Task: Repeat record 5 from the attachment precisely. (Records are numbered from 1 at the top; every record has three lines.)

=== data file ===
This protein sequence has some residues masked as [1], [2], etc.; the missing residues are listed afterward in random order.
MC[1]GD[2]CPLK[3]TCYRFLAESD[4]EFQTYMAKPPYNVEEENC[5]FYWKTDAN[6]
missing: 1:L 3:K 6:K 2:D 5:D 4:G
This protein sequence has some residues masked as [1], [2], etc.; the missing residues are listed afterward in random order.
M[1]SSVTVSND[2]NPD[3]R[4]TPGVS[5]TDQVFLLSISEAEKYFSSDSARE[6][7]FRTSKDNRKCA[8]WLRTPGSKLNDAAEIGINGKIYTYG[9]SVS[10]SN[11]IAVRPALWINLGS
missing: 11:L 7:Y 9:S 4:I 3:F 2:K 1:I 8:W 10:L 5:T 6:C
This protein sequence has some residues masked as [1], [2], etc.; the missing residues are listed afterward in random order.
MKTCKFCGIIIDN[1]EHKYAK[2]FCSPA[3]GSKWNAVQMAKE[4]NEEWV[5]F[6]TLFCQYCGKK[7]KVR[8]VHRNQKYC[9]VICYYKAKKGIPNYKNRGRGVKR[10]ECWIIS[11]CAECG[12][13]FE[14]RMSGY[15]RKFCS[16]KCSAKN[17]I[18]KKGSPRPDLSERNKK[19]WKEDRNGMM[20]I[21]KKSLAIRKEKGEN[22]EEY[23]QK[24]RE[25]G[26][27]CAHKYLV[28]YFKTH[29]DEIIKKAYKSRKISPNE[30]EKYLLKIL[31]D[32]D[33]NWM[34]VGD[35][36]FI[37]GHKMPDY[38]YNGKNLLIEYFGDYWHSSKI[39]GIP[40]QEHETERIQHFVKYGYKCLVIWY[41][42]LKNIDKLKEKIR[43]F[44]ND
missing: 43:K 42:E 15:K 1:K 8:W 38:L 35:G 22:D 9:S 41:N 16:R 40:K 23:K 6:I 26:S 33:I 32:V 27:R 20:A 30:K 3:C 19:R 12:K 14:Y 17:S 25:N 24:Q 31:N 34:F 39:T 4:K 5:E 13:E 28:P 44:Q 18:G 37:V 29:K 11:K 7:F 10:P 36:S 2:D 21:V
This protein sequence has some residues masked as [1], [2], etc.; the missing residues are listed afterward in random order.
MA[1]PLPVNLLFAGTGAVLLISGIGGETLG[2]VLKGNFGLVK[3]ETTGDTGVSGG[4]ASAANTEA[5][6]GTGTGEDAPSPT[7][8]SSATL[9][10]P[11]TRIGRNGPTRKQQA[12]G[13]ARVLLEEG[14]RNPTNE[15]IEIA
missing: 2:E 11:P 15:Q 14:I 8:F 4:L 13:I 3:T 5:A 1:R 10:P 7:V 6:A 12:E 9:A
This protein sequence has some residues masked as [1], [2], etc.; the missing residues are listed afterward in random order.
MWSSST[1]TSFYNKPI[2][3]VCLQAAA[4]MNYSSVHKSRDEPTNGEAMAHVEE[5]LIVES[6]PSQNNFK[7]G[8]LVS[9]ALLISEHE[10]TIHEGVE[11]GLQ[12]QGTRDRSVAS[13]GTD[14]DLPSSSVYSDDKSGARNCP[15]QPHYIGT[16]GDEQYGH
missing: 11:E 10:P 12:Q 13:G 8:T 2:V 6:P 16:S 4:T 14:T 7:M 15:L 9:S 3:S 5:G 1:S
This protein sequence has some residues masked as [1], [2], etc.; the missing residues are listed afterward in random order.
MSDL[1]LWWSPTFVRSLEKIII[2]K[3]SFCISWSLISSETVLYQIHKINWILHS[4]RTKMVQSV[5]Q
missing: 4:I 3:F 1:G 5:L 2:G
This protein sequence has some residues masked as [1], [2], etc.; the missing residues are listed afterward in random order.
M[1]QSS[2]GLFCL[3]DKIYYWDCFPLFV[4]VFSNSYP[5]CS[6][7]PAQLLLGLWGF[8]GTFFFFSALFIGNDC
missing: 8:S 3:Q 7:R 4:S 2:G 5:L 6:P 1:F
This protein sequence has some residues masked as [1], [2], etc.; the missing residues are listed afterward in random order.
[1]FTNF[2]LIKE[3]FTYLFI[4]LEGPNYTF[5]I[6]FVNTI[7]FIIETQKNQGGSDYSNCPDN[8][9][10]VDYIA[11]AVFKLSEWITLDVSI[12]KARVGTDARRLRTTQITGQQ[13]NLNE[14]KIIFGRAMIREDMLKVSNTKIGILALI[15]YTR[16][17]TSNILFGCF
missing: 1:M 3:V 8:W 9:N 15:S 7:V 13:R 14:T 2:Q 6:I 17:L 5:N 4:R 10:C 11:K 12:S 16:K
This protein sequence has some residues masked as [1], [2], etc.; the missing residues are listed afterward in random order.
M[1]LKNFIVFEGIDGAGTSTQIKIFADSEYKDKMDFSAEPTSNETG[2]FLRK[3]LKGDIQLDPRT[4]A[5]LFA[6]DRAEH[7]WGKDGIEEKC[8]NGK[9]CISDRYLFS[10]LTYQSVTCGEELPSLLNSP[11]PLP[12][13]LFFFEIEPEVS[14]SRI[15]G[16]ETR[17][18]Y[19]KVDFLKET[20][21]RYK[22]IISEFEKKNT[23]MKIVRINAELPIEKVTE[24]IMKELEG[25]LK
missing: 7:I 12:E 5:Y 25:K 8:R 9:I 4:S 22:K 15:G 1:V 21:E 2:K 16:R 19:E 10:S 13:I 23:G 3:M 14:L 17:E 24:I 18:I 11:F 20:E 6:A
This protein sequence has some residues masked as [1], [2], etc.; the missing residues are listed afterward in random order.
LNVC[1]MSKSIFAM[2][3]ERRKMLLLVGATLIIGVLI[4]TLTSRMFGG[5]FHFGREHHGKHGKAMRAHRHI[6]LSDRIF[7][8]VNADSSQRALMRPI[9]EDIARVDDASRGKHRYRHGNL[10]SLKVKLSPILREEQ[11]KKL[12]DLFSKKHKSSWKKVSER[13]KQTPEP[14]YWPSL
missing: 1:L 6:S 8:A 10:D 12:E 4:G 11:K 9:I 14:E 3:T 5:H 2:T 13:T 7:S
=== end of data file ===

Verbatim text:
This protein sequence has some residues masked as [1], [2], etc.; the missing residues are listed afterward in random order.
MWSSST[1]TSFYNKPI[2][3]VCLQAAA[4]MNYSSVHKSRDEPTNGEAMAHVEE[5]LIVES[6]PSQNNFK[7]G[8]LVS[9]ALLISEHE[10]TIHEGVE[11]GLQ[12]QGTRDRSVAS[13]GTD[14]DLPSSSVYSDDKSGARNCP[15]QPHYIGT[16]GDEQYGH
missing: 11:E 10:P 12:Q 13:G 8:T 2:V 6:P 16:S 4:T 14:T 7:M 15:L 9:S 3:S 5:G 1:S